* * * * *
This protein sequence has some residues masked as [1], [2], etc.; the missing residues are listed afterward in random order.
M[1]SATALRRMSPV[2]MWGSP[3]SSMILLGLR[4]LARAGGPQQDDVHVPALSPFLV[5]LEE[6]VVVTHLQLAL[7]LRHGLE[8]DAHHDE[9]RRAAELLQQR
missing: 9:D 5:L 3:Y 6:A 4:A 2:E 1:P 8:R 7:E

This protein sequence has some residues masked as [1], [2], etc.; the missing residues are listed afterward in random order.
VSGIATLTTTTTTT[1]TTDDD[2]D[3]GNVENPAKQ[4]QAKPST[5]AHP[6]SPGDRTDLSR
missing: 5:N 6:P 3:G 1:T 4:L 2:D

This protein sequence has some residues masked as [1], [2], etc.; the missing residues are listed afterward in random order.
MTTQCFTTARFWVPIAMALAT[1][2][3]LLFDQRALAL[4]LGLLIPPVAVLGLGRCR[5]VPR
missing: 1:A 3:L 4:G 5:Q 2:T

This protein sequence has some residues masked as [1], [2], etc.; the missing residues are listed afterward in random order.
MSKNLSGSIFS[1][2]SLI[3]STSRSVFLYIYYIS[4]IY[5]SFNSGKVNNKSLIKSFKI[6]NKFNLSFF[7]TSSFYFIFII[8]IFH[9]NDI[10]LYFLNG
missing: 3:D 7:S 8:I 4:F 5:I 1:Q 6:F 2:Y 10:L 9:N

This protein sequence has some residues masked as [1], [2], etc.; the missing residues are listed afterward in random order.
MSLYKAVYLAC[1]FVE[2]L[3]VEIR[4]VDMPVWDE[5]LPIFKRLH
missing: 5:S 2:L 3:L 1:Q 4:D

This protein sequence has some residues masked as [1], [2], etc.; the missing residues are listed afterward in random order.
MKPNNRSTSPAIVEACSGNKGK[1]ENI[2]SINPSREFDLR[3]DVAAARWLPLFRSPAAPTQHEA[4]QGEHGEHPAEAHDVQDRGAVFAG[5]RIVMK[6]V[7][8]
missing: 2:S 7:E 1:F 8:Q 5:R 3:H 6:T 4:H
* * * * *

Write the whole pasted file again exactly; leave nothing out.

This protein sequence has some residues masked as [1], [2], etc.; the missing residues are listed afterward in random order.
M[1]SATALRRMSPV[2]MWGSP[3]SSMILLGLR[4]LARAGGPQQDDVHVPALSPFLV[5]LEE[6]VVVTHLQLAL[7]LRHGLE[8]DAHHDE[9]RRAAELLQQR
missing: 9:D 5:L 3:Y 6:A 4:A 2:E 1:P 8:R 7:E

This protein sequence has some residues masked as [1], [2], etc.; the missing residues are listed afterward in random order.
VSGIATLTTTTTTT[1]TTDDD[2]D[3]GNVENPAKQ[4]QAKPST[5]AHP[6]SPGDRTDLSR
missing: 5:N 6:P 3:G 1:T 4:L 2:D

This protein sequence has some residues masked as [1], [2], etc.; the missing residues are listed afterward in random order.
MTTQCFTTARFWVPIAMALAT[1][2][3]LLFDQRALAL[4]LGLLIPPVAVLGLGRCR[5]VPR
missing: 1:A 3:L 4:G 5:Q 2:T

This protein sequence has some residues masked as [1], [2], etc.; the missing residues are listed afterward in random order.
MSKNLSGSIFS[1][2]SLI[3]STSRSVFLYIYYIS[4]IY[5]SFNSGKVNNKSLIKSFKI[6]NKFNLSFF[7]TSSFYFIFII[8]IFH[9]NDI[10]LYFLNG
missing: 3:D 7:S 8:I 4:F 5:I 1:Q 6:F 2:Y 10:L 9:N

This protein sequence has some residues masked as [1], [2], etc.; the missing residues are listed afterward in random order.
MSLYKAVYLAC[1]FVE[2]L[3]VEIR[4]VDMPVWDE[5]LPIFKRLH
missing: 5:S 2:L 3:L 1:Q 4:D

This protein sequence has some residues masked as [1], [2], etc.; the missing residues are listed afterward in random order.
MKPNNRSTSPAIVEACSGNKGK[1]ENI[2]SINPSREFDLR[3]DVAAARWLPLFRSPAAPTQHEA[4]QGEHGEHPAEAHDVQDRGAVFAG[5]RIVMK[6]V[7][8]
missing: 2:S 7:E 1:F 8:Q 5:R 3:H 6:T 4:H